• RetroRob says:

              He actually isn’t obligated to talk to the media. He should talk to the media, but he can also tell them to screw off and he has no intention of talking to them ever again. Steve Carlton basically did that for the last half of his career and survived fine.

              I certainly wouldn’t recommend that, but if he’s the type of pitcher who burns more severely in losses, getting far away from the media isn’t a bad idea. This is only the second time I’m aware of this happening during his two seasons in NY. Minor.

    • ROBTEN says:

      ‘This man is going to make an excellent pitching coach when he decides to retire in a decade’

      Apparently, A-Rod will as well:

      “I was talking to Alex after the game and he said, a bad cutter is a BP fastball, whereas a bad slider at least does something,” Hughes said. “It’s a little bit offspeed. If I don’t execute the pitch, at least it’s something that’s not close to speed with my fastball. At least it’s maybe doing something. Even if it’s backing up, it’s going down or something like that. So, even if I don’t throw a quality one, the odds of it getting hammered somewhere are a little bit less.”

      h/t to http://yankees.lhblogs.com/

      • Interesting. I’ve always wondered if pitchers and hitters spoke about this stuff. I mean we did on my high school team, but that’s because we were all on the same team, and odds were we weren’t going to ever face each other outside of BP or a sim-game. Professionals could be traded at anytime, and all of a sudden that guy you told that “hitters have an easier time hitting a hanging cutter than hanging slider” is all of a sudden on the mound against you.

      • CP says:

        ARod also fixed Boone Logan last year.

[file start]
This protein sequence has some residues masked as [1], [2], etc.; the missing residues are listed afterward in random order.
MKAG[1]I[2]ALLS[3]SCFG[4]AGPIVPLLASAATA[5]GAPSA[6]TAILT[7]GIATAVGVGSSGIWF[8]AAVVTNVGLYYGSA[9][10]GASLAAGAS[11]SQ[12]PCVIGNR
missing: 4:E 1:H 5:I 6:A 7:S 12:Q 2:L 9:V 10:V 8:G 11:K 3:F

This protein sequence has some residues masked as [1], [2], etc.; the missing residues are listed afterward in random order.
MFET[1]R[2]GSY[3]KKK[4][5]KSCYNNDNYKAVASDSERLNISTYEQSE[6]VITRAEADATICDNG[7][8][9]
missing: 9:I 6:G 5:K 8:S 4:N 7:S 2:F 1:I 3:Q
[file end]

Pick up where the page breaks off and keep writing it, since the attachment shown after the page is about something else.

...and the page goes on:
• Rich in NJ says:

        Posada was reportedly pretty good at analyzing the mechanical issues of both hitters and pitchers. The Yankees would benefit from hiring him in some capacity for his knowledge, if he is interested, and after he retires, A-Rod as well.

        • A-Rod would either be an outstanding coach/manager, or a terrible one. Only because of his own work ethic. He would push players to work and train as hard and how he did, which is honestly most likely harder than most players work. Alex is a gym rat and a batting cage rat, and would push players under him to do the same. That’s great when your a player/mentor like he was to Robby…much harder to transition that into getting a team of hitters to buy into.

          • RetroRob says:

            A-Rod definately likes working with the younger players. I just don’t know if I can see him coaching, at least on a day-to-day grind when he was a $30M a year player. Coaches don’t make all that much comparatively.

            Yet I don’t see A-Rod leaving the game at all. He seems to enjoy it too much. So, I guess I don’t what he’s going to do.

            • MannyGeee says: